With the end of 2020 came the end of mandated leaves under the Families First Coronavirus Response Act (FFCRA). The end of the mandates, though, did not mean the end of the FFCRA. Instead, Congress has extended and expanded the leave provisions of the FFCRA, permitting qualifying employers to offer expanded FMLA (EFMLA) and emergency paid sick leave (EPSL) on a voluntary basis and to continue to claim the associated tax credits.
The FFCRA in its original form required public and private employers with fewer than 500 employees to provide both paid and unpaid leave to employees with certain pandemic-related absences. The mandatory nature of these leave entitlements expired on December 31, 2020. Through the Comprehensive Appropriation Act 2021, Congress extended the ability of covered employers to allow employees to use any remaining leave balances and to access the payroll tax credits intended to cover the costs of these leaves through March 31, 2021. With the recent passage of the American Rescue Plan Act (ARPA), Congress further extended the provisions of the FFCRA until September 30, 2021, as well as expanding some of its key provisions.
Leave-Qualifying Reasons. Congress added three new leave-qualifying reasons to the six reasons already included in the FFCRA:
Moreover, whereas the use of EFMLA was previously limited solely to the provision of child care due to school or day care closure, the ARPA allows the use of EFMLA for any of the reasons that qualify for EPSL, including the three new reasons listed above.
Available EPSL Hours. The ARPA refreshed the bank of EPSL available to employees. Beginning April 1, 2021, employees at qualifying, voluntarily complying employers have access to 80 hours of EPSL. This includes employees who had exhausted their EPSL leave prior to April 1.
Paid EFMLA. Previously, the first two weeks of EFMLA were unpaid, though an employee with EPSL could use available EPSL to cover some or all of these two weeks. Under the ARPA, all 12 weeks of EFMLA are paid. To ensure that the available tax credits matched with this expanded paid leave option, the ARPA increased the maximum tax credit allowable per employee for EFMLA from $10,000 to $12,000 beginning April 1, 2021. Practically speaking, this means that an employee who had used all 12 weeks of EFMLA prior to April 1 with two of those weeks being unpaid could qualify for two additional paid weeks of EFMLA.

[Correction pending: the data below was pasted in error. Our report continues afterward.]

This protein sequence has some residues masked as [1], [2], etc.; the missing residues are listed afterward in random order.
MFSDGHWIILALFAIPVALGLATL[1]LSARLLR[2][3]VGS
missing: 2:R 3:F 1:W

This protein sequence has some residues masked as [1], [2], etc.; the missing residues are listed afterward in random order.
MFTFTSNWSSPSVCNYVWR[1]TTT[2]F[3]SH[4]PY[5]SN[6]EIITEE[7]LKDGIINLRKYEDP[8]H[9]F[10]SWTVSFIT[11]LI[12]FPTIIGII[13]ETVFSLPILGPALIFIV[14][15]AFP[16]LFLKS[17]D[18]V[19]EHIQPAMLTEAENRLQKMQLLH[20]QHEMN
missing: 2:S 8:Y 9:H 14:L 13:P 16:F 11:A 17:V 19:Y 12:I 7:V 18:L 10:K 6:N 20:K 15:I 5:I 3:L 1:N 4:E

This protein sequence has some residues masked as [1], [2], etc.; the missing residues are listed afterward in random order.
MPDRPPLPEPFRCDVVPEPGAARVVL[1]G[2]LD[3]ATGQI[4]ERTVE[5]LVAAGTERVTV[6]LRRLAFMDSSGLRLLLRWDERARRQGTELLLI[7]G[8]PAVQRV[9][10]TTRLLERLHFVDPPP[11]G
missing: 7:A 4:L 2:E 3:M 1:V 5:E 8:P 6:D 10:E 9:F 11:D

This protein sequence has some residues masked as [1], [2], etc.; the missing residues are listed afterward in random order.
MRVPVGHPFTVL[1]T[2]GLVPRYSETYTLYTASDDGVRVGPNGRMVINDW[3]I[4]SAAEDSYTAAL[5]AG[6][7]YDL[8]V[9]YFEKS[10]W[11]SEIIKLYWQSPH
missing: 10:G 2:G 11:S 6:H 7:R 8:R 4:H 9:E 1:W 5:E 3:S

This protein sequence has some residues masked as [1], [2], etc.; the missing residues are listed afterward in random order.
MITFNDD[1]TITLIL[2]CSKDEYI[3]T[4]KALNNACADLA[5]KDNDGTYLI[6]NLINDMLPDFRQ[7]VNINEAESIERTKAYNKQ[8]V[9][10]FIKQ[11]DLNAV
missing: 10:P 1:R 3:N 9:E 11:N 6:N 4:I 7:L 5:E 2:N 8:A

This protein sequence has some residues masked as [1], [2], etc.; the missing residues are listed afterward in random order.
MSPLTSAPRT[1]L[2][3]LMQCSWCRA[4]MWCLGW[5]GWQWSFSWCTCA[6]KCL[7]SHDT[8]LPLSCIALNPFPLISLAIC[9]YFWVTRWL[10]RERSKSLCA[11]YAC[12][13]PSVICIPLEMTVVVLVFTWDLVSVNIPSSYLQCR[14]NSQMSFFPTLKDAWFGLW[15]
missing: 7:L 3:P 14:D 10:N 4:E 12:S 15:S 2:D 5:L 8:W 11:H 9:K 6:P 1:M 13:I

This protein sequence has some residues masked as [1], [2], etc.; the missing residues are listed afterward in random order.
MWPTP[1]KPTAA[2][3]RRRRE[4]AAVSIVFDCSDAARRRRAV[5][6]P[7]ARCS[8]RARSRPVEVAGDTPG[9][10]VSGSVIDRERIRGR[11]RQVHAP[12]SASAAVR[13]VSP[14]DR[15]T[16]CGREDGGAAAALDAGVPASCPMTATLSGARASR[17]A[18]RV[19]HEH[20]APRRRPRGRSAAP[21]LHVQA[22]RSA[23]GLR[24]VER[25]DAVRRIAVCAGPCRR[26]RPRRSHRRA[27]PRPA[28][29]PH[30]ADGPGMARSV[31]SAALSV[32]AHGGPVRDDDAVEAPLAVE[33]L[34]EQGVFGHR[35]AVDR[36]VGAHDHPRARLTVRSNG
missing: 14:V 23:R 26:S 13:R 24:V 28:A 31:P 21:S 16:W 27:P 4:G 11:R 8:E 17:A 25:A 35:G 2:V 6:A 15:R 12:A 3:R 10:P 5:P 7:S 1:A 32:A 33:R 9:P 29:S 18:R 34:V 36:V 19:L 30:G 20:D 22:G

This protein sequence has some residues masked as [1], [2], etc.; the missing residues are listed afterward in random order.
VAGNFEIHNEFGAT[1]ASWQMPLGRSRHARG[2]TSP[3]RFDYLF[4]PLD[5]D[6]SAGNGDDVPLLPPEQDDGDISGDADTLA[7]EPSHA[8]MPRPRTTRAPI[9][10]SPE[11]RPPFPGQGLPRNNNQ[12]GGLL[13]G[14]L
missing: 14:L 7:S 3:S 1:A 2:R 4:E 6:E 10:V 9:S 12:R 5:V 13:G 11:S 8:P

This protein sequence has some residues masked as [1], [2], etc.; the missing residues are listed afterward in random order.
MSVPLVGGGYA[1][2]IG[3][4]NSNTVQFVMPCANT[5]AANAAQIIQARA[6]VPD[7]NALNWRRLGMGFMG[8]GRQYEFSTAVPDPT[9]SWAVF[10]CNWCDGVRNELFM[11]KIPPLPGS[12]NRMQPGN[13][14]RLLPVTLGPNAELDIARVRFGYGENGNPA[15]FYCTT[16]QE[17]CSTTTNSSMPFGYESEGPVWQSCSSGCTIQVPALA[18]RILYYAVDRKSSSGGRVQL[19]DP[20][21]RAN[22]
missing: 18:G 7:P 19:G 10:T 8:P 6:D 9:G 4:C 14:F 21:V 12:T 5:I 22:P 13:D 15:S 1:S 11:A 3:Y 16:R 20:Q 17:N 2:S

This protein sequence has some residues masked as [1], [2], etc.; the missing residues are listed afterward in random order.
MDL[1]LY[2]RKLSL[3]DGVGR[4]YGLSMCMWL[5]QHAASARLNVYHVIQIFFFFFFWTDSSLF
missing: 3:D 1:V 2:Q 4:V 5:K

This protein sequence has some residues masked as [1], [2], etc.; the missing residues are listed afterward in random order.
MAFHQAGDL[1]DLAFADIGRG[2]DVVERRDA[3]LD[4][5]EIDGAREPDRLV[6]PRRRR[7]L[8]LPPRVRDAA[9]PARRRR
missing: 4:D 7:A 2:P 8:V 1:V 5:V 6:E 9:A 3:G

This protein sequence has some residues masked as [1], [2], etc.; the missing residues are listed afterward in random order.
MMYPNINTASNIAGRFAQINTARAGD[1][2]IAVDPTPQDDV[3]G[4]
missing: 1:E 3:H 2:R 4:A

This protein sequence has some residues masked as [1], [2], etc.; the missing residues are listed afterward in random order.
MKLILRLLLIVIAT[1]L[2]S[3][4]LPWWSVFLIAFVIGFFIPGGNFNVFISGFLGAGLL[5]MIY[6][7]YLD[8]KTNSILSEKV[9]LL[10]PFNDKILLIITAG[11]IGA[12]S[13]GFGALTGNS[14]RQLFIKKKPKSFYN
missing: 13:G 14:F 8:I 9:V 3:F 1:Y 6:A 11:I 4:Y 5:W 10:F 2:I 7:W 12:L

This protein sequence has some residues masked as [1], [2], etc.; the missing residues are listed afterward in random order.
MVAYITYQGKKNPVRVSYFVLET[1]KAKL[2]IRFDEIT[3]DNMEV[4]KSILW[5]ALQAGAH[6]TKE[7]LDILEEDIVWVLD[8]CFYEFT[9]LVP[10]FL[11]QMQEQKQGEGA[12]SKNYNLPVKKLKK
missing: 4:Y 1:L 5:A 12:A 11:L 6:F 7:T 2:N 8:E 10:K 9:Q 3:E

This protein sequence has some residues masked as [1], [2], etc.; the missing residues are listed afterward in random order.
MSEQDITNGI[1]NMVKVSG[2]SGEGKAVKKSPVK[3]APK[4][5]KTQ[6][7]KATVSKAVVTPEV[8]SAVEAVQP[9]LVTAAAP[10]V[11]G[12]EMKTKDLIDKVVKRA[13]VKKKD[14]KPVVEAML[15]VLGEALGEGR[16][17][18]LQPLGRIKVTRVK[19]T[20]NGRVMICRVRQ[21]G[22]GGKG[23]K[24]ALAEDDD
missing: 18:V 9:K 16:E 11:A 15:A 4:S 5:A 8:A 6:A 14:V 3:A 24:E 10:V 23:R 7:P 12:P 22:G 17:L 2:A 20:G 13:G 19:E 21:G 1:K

Anti-retaliation Provisions. Employers choosing to voluntarily offer FFCRA benefits should keep in mind the anti-retaliation provisions included in the ARPA. An employer offering benefits under the FFCRA will be disqualified from receiving the accompanying payroll tax credit if the employer either (1) fails to comply with the FFCRA, including its anti-retaliation provisions or (2) discriminates in favor of highly compensated employees, full-time employees or employees on the basis of employment tenure with respect to leave.
With the extension and expansion of the FFCRA, the ARPA provides a valuable tool for qualifying employers to continue to offer paid pandemic-related leaves to employees while funding these benefits through tax credits. Employers who choose to take advantage of these benefits, though, should not forget the key compliance requirements upon which the availability of the offered tax credits apply.